Interview with Brad Van Liew
What is the message you hope people will take away from your presentations?
The underlying message derived from sailing solo around the world three times is that achieving the impossible challenge is possible. The method for achieving this consists of a deliberate “recipe for success” that includes very unexpected but important hurdles to overcome in an effort to manage achieving the ultimate goal. Running the business, team management, sleep deprivation training and an incredible level of detailed knowledge of all pertinent skills become critical elements in managing a solo sailing race around the globe.
How are your keynotes unique?
The presentation is peppered with fantastic video and photographic content that comes as a bi-product of the highly visual and harsh lifestyle reality of sailing solo throughout all of our oceans. The stories are drawn from the most remote geographic areas of the planet. Furthermore, very few people have any real level of understanding of the rarified world of solo racing on some of the fastest sailboats ever built.
The take away impressions of the harsh realities undertaken to achieve what seemed to be an insurmountable goal provide a dramatic and shocking peek into an elite and rarely shared inside perspective. I accomplished a nearly impossible goal not just once, but became the first American in history to achieve the goal three times with two race victories, racing through the utmost hazardous and extreme conditions.
Who or what is your biggest source of inspiration?
The previously most recognized American to participate in the sport of solo offshore racing was a man named Mike Plant and he was a true mentor and inspiration to me as I began my career. Mike was lost at sea on the way to the start of a race in France. Ironically, his death drove me away from the sport I love for a few years but was also a strength to me upon my return. His death helped illustrate for me a conflicted but motivational relationship between the pros and cons of this very dangerous game.
I am also greatly inspired by the shear enormity of doing what seems to be the impossible. A sort of “I knew I could do what others say I couldn’t” kind of drive.
What type of audience would benefit from your keynotes?
It has been surprising and rewarding to see the diversity of the audiences who benefit and leave with a real sense of drive from my keynotes. We adapt the presentations to conform to messages that speak to audiences’ lives or work environments in a relative sense. This has proven to be very effective whether speaking to a large group of corporate executives, insurance providers, medical providers, business owners or marine industry leaders. It seems to be relevant to anyone who is trying to set and achieve lofty goals.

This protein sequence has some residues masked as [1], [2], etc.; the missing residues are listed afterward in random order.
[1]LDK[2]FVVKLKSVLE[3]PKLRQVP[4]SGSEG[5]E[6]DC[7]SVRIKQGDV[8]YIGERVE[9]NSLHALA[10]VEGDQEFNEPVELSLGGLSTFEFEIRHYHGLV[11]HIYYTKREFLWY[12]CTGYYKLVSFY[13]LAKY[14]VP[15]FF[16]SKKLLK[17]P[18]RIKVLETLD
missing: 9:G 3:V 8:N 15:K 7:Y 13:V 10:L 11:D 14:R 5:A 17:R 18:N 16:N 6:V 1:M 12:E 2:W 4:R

Have you had a unique experience as a keynote?
In the sense that the sport in which I participate is unique and very different than most, I have to say that the standard Q and A session during the closing phase of my presentation ends up regularly being a highly unique experience. This is because the person who has never experienced living with little to no sleep and with zero comforts of any kind for months at a time while in complete solitude and in the most remote part of our planet tends to spawn very interesting curiosities. That’s an enjoyable discussion for me – to answer those unique questions.
How do your sailing experiences relate to business topics such as leadership and management?
This is probably the most surprising reality of my sport and life. Although on the surface the sport seems very solitary and self driven, the reality is that it is an inherently well choreographed team effort between the business elements and the traveling team that helps to maintain and prepare the boat and allow for me to be able to function at peak levels.
A very intricate, delicate business management scenario also exists between the “on the water” performance and delivering the needed return to major corporate sponsors in the form of media results and sales performance. The team effort between all of these elements of the team and partners is absolutely critical. Positive synergies have to exist within all parts of the overall campaign.
What is the best thing about sailing solo?
The best thing about sailing solo is also the worst. It means that the sense of accomplishment is unique. At the end of the day, the on the water performance of the team is exclusively reliant upon the sailor driving the boat. You leave each race with a sense of huge accomplishment for yourself and all the team members that contributed. But, if you make a mistake or underperform the sense of disappointment and need to improve is a very lonely and singular feeling. It is a very high risk, high reward environment, and fortunately I have been very successful despite difficult odds.